Richard Beale, a British coin dealer, has been charged in New York for allegedly fraudulently selling two ancient coins. The Eid Mar (Ides of March) gold coin was one of the coins sold by Beale in October 2020.
- Authorities in New York charged Richard Beale for fraudulently selling two ancient coins.
- Beale is a British coin dealer who owns the London-based auction house Roma Numismatics.
- The dealer allegedly falsified ownership records of two ancient coins, including the Eid Mar coin.
- He sold the coin for a whopping $4.1 million.
Worth £3.2 million, the coin was minted to celebrate Julius Caesar’s assassination.
The Eid Mar became the most expensive ancient coin ever sold at an auction, fetching $4.1 million for the dealer. However, the owner of the London-based auction house, Roma Numismatics, is accused of falsifying ownership records.
Beale, the owner of Roma Numismatics, is now facing multiple charges. Reportedly, he falsified ownership history document records (also known as ‘provenance’) of the two ancient coins he sold. With falsified documents, Beale was able to sell the coins for a huge sum.
Alleged Crimes of Beale
Richard Beale, 38, allegedly falsified the Eid Mar gold coin’s ‘provenance’ or ownership history documents. The document made it appear more valuable and allowed him to sell it for a higher price.
As a result, authorities charged him with Grand Larceny in the First Degree and Criminal Possession of Stolen Property in the First Degree. The charges come in addition to eight other counts since January. If convicted, he may face up to 25 years in jail.
Richard Beale, a former captain in the British Army and a Durham University graduate, founded Roma Numismatics in 2008 – despite having little previous involvement in coin dealing.
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Within a year, he was selling coins worth millions of pounds, which took the industry by surprise, according to Christopher Martin, the chairman of the British Numismatic Trade Association.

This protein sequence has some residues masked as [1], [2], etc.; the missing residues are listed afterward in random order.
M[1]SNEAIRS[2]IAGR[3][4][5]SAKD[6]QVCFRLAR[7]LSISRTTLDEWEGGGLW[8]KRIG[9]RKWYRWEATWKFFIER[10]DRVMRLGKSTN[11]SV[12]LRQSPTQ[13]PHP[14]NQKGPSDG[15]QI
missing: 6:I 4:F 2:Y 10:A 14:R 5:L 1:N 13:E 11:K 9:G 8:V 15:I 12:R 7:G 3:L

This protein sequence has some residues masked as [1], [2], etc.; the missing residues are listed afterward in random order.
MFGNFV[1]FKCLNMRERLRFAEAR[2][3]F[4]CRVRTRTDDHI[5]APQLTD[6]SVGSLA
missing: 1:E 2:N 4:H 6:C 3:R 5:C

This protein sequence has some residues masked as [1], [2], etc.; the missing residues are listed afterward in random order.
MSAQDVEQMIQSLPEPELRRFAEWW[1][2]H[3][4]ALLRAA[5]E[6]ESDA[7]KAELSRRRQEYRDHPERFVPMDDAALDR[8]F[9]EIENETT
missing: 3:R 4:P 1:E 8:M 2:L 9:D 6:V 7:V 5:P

“He was like a bolt of lightning,” Martin added to his statement to ARTnews.
Co-conspirator: Italo Vecchi
Beale allegedly received the Eid Mar coin in 2014 from Italo Vecchi, his ‘co-conspirator’ in the case. Interestingly, US customs had detained Vecchi in 1992 for smuggling ancient Greek coins into the country.
In 2015, Beale tried to sell the coin at New York’s Waldorf-Astoria Hotel, claiming it was from an old Swiss collection. In 2020, he listed the coin for sale in a Roma Numismatics auction with a provenance that said it was “from the collection of the Baron Dominique de Chambrier.”
According to Special Agent Brenton Easter, Richard Beale admitted to paying for the Eid Mar coin’s provenance. However, he claimed it was the first and only time he had done so. In addition, Beale and Italo Vecchi allegedly offered 100,000 Swiss francs to an informant to sign the false provenance documents before the auction, which the informant declined.
Beale is also accused of falsifying the provenance of the Sicily Naxos silver coin, which he sold at the same auction for $293,000.
Beale allegedly bought five freshly looted coins from a convicted antiquities trafficker in 2018, which he then sold with the false provenance “from a private Canadian collection” through Roma Numismatics.
According to the complaint, Roma Numismatics had net assets worth just over £10 million. The CEO is set to appear in New York Criminal Court in May. Neither his lawyer nor Roma Numismatics commented on the matter.
Julius Caesar’s Assassination
Julius Caesar was a celebrated Roman general. He amassed great power and influence during his lifetime. Despite his popularity with the Roman people, many resented his increasing power and perceived tyranny. In 44 BC, a group of senators, including Cassius and Brutus, conspired to assassinate Caesar. It was all done to restore the Republic to its former glory.
On March 15th, also known as the Ides of March, Caesar attended a session of the Roman Senate at the Theatre of Pompey. As he entered the chamber, conspirators surrounded him and stabbed him with daggers. Caesar attempted to fight back but eventually succumbed to his wounds and died on the Senate floor.
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The assassination of Julius Caesar was a pivotal moment in Roman history, as it marked the end of the Roman Republic and the start of the Roman Empire.
The conspirators hoped to restore the Republic to its former glory. Still, their actions led to the rise of Caesar’s adopted son, Octavian, who would later become the first Roman Emperor, Augustus.
The coin was made to ‘commemorate’ this huge event in Roman history.